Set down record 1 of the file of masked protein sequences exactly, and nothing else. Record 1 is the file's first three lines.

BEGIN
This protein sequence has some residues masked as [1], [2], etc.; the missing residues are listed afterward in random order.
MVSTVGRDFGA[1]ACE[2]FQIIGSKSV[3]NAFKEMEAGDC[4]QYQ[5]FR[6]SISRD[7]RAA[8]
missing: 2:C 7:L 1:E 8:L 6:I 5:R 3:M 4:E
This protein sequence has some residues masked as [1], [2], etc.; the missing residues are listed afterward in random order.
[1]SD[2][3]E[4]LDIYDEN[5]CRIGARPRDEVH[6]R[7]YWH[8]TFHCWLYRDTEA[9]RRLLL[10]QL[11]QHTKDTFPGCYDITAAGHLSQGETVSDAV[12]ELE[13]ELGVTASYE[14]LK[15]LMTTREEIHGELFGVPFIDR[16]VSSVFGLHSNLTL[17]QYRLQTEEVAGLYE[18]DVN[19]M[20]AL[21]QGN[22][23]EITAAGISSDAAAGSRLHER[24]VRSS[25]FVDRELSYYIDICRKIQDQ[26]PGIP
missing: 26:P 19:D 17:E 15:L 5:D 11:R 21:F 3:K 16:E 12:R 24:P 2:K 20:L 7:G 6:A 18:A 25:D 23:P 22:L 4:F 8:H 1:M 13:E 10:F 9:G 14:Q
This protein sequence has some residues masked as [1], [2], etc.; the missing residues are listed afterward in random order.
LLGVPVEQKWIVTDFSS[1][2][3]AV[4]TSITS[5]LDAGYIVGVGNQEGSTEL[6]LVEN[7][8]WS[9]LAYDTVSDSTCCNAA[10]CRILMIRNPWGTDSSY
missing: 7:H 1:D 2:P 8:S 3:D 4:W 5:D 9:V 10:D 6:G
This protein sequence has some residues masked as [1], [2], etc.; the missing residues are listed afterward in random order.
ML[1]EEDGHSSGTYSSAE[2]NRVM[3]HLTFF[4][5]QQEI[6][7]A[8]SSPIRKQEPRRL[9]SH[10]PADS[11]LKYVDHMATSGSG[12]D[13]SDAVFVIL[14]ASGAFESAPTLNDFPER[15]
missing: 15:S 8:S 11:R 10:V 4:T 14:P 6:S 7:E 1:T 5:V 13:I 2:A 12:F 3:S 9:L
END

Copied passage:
This protein sequence has some residues masked as [1], [2], etc.; the missing residues are listed afterward in random order.
MVSTVGRDFGA[1]ACE[2]FQIIGSKSV[3]NAFKEMEAGDC[4]QYQ[5]FR[6]SISRD[7]RAA[8]
missing: 2:C 7:L 1:E 8:L 6:I 5:R 3:M 4:E